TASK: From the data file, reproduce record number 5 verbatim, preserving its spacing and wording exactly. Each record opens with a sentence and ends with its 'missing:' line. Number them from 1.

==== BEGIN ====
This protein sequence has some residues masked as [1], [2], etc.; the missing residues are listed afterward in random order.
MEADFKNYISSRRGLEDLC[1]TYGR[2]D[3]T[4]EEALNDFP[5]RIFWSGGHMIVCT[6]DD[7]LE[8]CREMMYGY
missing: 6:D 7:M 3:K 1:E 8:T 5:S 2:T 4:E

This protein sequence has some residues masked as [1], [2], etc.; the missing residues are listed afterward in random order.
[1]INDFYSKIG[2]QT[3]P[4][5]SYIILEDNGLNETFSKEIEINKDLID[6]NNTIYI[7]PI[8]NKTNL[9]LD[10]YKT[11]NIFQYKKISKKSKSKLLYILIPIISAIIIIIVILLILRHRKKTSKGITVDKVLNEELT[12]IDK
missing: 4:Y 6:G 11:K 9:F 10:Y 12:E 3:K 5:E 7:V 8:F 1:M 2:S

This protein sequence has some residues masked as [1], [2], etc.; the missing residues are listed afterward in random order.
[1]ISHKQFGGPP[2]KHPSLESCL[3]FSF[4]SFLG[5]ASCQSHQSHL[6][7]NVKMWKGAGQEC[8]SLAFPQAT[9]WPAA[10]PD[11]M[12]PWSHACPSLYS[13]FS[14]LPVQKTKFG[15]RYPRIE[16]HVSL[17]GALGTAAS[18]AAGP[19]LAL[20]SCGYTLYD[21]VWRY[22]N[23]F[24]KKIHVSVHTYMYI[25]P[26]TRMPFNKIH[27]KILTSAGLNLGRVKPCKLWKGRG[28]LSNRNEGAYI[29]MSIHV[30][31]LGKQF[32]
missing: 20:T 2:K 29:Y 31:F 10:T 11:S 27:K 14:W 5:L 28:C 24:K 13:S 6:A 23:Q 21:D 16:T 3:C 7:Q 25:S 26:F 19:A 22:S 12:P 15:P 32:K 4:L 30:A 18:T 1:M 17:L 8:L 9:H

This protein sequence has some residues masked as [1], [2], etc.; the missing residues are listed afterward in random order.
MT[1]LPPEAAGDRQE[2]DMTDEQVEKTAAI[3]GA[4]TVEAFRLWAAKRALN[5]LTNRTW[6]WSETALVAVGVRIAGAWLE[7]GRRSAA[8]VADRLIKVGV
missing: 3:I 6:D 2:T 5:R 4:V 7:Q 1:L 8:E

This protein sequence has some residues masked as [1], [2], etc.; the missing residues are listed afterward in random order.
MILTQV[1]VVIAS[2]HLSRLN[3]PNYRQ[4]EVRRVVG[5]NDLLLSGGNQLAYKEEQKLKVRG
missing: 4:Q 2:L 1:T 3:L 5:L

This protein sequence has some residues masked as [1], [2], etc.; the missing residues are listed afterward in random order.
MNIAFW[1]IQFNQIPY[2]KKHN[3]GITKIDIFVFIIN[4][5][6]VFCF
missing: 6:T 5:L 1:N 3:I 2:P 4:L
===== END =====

This protein sequence has some residues masked as [1], [2], etc.; the missing residues are listed afterward in random order.
MILTQV[1]VVIAS[2]HLSRLN[3]PNYRQ[4]EVRRVVG[5]NDLLLSGGNQLAYKEEQKLKVRG
missing: 4:Q 2:L 1:T 3:L 5:L